Atlanta Braves Keep the Tomahawk Chop and Chant

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On October 9, 2019, the Atlanta Braves announced that they would not be handing out their legendary red, foam tomahawks at the do-or-die game 5 of the 2019 National League Division Series against the St. Louis Cardinals. The reason was because 25-year-old relief pitcher, Ryan Helsley, of the St. Louis Cardinals was "shocked" and took offense to the long-running tradition of chanting and chopping that have been signatures of the Atlanta Braves since the early 90s.

The chop and chant are said to have been adopted by the Braves from the Florida State Seminoles when FSU alumnus Deion Sanders played for the Braves in the early 90s. These were the new rallying cry of a team that went from worst to first in the historic 1991 season. The Florida State Seminoles have the full blessing of the Seminole tribe to use this imagery for their mascot and marketing. So, by extension, there should be no problem for the Braves to continue this tradition. (Here's proof of the Seminole Tribe embracing the Florida State Seminoles' use of the mascot, spear, chant, etc.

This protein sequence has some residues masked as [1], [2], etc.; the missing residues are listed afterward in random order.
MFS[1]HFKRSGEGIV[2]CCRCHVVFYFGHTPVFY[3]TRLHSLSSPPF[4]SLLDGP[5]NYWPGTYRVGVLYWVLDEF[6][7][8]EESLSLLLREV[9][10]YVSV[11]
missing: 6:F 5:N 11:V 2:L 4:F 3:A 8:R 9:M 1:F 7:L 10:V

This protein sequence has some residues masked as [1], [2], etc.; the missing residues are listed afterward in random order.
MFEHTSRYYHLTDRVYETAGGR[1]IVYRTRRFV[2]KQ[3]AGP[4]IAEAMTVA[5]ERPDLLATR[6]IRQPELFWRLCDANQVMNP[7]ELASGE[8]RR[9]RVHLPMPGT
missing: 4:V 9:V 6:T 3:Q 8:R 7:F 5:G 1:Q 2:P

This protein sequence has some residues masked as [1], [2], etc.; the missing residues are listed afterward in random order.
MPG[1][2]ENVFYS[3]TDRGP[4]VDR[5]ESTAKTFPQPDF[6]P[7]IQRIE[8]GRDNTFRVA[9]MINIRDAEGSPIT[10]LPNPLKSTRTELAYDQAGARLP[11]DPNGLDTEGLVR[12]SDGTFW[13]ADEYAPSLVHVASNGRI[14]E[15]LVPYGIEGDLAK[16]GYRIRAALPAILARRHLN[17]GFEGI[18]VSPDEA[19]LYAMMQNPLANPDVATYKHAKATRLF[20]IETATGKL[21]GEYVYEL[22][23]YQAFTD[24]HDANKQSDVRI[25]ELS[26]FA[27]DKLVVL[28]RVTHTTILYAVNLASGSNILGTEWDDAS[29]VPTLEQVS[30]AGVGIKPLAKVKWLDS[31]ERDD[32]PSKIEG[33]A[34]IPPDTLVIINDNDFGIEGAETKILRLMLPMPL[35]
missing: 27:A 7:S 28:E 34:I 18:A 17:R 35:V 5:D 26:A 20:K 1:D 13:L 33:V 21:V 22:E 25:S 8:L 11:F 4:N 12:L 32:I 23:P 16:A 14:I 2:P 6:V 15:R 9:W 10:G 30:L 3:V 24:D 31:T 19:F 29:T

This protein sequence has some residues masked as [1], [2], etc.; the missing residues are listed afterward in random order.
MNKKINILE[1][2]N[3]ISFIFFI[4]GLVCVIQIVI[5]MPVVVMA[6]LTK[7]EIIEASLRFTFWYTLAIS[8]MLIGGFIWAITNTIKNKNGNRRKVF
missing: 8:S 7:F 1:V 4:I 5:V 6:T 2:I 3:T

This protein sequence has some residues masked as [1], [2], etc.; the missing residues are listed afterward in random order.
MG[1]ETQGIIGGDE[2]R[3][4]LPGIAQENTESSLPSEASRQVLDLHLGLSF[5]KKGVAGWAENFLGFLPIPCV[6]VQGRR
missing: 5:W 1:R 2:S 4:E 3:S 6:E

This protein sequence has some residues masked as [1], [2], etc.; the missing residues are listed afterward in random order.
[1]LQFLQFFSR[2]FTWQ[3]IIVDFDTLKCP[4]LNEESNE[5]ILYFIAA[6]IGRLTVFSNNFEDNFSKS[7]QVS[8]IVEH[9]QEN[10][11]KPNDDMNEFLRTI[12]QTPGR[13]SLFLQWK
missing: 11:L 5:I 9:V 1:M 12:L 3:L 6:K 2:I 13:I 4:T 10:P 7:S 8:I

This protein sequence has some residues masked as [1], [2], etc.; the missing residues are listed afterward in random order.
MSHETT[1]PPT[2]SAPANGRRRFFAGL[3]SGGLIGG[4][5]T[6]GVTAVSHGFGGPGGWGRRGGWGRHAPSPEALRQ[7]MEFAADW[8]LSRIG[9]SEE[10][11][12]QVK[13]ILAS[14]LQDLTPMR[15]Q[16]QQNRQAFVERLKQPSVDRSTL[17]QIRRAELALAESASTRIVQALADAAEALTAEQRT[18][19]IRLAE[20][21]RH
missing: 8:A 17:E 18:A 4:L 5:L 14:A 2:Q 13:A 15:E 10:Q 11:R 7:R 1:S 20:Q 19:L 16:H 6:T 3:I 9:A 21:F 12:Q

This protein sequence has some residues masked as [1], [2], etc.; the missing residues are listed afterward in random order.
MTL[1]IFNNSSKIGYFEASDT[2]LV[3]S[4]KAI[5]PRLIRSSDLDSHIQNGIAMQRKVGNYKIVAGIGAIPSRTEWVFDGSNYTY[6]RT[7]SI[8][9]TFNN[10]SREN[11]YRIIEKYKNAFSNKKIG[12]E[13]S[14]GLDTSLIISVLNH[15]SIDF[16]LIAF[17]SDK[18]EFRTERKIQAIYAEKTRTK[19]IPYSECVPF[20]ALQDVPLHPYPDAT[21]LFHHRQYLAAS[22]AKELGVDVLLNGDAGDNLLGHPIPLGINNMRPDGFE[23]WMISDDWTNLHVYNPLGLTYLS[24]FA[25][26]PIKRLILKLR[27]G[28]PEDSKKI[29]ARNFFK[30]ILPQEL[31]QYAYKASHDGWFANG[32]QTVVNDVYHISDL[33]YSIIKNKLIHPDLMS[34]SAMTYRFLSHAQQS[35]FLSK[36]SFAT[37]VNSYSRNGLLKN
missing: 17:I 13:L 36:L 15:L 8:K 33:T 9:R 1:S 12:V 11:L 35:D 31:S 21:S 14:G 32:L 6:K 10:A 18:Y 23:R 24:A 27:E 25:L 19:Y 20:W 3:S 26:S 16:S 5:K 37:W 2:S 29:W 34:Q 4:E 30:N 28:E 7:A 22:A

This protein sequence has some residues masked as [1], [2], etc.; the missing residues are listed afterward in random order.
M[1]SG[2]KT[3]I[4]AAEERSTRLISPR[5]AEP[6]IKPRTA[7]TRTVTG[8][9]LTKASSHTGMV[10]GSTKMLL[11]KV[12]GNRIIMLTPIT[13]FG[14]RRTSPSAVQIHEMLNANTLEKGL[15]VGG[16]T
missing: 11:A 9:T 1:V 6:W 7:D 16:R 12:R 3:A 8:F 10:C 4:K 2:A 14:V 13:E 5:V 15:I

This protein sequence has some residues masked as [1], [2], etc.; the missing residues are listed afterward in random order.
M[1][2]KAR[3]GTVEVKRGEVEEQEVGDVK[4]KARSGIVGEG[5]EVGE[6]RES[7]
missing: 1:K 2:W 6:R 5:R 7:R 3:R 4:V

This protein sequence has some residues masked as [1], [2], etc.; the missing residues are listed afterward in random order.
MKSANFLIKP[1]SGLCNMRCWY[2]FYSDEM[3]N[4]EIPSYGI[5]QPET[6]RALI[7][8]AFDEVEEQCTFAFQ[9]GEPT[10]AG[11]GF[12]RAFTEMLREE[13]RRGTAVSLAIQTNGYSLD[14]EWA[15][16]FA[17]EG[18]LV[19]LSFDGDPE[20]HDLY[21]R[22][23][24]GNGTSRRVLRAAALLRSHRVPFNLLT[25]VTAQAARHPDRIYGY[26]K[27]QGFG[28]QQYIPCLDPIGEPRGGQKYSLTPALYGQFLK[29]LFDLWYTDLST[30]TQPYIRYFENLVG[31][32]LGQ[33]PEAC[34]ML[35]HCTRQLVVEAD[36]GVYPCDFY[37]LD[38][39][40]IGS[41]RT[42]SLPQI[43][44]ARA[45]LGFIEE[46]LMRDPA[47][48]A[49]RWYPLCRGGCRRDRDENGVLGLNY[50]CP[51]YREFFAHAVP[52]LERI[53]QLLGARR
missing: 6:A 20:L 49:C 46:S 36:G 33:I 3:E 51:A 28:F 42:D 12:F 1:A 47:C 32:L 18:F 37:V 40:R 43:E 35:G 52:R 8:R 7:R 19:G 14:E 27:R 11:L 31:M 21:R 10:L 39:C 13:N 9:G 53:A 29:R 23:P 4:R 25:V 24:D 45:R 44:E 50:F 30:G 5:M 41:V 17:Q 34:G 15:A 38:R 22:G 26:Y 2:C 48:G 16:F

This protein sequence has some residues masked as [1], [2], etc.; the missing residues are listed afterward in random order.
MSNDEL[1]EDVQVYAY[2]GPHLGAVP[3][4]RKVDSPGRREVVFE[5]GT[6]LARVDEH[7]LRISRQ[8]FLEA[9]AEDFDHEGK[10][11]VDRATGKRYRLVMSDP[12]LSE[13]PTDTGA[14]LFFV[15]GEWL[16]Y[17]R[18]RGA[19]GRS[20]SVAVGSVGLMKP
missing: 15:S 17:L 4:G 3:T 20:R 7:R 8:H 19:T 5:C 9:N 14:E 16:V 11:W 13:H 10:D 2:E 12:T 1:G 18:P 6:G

Sign the petition to send a message to the Braves front office that Braves country will not stand by as the team's management bends over to the small minority of "woke" culture that is offended by nearly everything. Perhaps the Braves went down in one of the worst beatings in playoff history because the Braves front office took the fans out of the game before it even began. Tradition matters. The chop and the chant are among the most amazing rallying cries in all of sports. DO NOT take these amazing traditions away from Braves Country! #ChopOn